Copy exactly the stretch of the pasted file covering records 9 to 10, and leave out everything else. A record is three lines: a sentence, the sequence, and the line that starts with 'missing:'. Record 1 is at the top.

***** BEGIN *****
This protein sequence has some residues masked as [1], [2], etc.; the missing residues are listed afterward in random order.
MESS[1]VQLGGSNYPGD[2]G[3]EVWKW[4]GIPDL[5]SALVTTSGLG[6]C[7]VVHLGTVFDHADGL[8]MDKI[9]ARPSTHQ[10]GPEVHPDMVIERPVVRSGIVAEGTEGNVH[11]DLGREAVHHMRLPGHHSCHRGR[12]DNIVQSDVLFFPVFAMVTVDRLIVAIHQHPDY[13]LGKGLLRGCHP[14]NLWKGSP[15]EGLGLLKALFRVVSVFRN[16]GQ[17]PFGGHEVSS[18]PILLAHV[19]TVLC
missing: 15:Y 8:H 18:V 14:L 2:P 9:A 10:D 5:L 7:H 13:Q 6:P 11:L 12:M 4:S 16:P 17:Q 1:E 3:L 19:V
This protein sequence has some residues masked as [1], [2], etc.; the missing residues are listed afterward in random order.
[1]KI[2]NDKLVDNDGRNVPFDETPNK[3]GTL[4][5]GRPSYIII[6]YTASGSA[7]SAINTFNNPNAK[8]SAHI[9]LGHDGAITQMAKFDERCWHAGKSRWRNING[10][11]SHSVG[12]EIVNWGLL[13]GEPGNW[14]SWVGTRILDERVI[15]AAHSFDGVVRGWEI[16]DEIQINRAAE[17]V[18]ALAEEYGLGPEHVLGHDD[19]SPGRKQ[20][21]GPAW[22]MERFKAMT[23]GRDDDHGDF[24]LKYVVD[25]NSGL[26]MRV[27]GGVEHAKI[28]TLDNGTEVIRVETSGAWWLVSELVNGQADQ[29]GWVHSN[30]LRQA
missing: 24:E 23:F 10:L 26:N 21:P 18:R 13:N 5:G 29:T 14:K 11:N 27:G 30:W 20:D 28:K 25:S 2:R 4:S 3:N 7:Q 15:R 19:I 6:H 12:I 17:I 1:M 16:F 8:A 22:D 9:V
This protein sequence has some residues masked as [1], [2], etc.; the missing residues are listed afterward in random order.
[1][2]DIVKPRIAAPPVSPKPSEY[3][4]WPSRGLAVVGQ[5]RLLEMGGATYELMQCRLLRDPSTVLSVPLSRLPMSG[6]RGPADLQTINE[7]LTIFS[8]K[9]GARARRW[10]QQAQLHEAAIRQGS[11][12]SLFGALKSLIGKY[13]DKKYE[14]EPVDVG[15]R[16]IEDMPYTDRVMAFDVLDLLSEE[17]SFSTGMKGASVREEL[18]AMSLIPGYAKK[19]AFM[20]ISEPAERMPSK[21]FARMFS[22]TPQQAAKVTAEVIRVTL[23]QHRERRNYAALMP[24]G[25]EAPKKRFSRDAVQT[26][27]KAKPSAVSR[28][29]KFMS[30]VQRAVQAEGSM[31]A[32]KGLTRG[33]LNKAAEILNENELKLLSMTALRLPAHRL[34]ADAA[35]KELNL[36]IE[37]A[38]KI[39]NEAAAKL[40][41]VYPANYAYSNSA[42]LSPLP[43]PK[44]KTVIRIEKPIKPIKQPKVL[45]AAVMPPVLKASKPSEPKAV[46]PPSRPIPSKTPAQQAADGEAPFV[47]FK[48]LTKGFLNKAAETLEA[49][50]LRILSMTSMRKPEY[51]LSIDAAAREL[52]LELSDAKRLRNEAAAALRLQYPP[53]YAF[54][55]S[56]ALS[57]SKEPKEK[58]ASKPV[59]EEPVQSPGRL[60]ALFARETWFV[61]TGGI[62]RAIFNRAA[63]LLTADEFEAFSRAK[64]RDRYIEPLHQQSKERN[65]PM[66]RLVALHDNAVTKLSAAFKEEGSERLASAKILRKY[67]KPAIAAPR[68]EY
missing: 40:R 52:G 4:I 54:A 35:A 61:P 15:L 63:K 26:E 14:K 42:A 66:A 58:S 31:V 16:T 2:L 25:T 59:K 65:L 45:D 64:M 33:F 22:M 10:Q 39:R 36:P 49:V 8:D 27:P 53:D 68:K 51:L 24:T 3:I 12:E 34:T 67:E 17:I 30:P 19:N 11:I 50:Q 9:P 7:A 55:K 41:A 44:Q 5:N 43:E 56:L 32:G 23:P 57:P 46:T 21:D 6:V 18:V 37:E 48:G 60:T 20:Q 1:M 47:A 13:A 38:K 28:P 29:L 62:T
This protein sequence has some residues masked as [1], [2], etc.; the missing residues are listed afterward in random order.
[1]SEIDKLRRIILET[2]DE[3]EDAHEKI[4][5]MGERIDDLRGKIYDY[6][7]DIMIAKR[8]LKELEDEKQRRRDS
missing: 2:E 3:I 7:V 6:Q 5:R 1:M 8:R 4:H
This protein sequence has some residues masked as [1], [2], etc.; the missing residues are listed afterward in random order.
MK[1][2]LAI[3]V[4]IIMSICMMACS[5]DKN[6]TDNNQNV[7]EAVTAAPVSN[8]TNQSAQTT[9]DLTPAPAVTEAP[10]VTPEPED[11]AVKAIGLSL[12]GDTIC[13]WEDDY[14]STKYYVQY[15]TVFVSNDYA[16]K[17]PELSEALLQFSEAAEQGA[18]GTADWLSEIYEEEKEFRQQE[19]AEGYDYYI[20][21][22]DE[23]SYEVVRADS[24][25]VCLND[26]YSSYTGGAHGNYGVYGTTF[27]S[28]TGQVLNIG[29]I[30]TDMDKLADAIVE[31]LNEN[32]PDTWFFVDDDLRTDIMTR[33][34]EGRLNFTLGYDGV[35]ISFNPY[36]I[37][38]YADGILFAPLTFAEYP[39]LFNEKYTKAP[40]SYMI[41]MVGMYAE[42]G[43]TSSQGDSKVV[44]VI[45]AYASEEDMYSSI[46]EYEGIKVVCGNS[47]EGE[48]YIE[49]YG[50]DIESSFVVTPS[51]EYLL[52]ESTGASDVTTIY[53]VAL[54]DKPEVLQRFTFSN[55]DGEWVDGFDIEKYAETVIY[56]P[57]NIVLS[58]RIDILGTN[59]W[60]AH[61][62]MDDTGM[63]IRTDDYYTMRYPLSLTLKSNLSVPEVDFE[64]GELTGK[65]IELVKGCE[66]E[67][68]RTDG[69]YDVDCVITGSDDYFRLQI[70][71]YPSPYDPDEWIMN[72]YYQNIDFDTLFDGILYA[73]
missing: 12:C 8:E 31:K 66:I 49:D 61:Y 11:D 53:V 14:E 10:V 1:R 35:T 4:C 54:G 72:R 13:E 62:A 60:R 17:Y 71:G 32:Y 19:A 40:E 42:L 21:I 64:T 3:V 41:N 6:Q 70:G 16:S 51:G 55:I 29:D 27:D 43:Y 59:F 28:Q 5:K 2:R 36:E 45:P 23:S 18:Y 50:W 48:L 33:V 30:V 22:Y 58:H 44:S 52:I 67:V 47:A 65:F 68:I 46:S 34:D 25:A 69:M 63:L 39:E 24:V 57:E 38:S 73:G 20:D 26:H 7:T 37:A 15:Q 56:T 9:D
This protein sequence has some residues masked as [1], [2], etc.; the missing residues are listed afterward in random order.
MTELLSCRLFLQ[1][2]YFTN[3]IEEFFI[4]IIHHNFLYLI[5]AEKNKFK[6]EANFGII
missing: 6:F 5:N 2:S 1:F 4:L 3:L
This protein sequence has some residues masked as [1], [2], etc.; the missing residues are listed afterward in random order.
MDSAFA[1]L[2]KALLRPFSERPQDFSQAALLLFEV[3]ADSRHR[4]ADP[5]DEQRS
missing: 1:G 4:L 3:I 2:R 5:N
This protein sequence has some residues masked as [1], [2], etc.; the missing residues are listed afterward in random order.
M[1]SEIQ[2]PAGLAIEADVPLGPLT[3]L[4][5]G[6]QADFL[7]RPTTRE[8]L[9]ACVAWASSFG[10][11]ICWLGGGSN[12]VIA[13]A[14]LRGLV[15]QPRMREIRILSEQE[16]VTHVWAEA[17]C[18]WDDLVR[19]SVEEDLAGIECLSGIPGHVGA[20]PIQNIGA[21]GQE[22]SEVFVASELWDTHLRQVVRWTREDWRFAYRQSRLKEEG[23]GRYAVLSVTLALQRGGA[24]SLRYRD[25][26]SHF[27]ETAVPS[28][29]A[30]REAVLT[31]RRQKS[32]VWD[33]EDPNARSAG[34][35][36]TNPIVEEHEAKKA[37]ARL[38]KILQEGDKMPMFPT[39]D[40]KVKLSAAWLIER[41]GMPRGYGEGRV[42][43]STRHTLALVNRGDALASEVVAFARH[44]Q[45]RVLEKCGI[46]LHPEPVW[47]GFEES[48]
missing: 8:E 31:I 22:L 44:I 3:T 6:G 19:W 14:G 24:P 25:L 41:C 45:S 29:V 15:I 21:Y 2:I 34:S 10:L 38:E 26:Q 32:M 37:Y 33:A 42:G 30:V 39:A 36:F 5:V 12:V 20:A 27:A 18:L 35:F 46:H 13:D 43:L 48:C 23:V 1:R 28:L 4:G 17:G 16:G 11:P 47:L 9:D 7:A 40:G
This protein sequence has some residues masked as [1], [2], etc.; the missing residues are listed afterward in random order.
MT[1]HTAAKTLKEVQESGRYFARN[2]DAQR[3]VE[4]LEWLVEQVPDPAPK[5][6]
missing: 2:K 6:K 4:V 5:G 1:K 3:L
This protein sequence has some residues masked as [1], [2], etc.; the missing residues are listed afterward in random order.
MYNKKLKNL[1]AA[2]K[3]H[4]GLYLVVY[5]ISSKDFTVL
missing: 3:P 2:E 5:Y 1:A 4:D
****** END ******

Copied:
This protein sequence has some residues masked as [1], [2], etc.; the missing residues are listed afterward in random order.
MT[1]HTAAKTLKEVQESGRYFARN[2]DAQR[3]VE[4]LEWLVEQVPDPAPK[5][6]
missing: 2:K 6:K 4:V 5:G 1:K 3:L
This protein sequence has some residues masked as [1], [2], etc.; the missing residues are listed afterward in random order.
MYNKKLKNL[1]AA[2]K[3]H[4]GLYLVVY[5]ISSKDFTVL
missing: 3:P 2:E 5:Y 1:A 4:D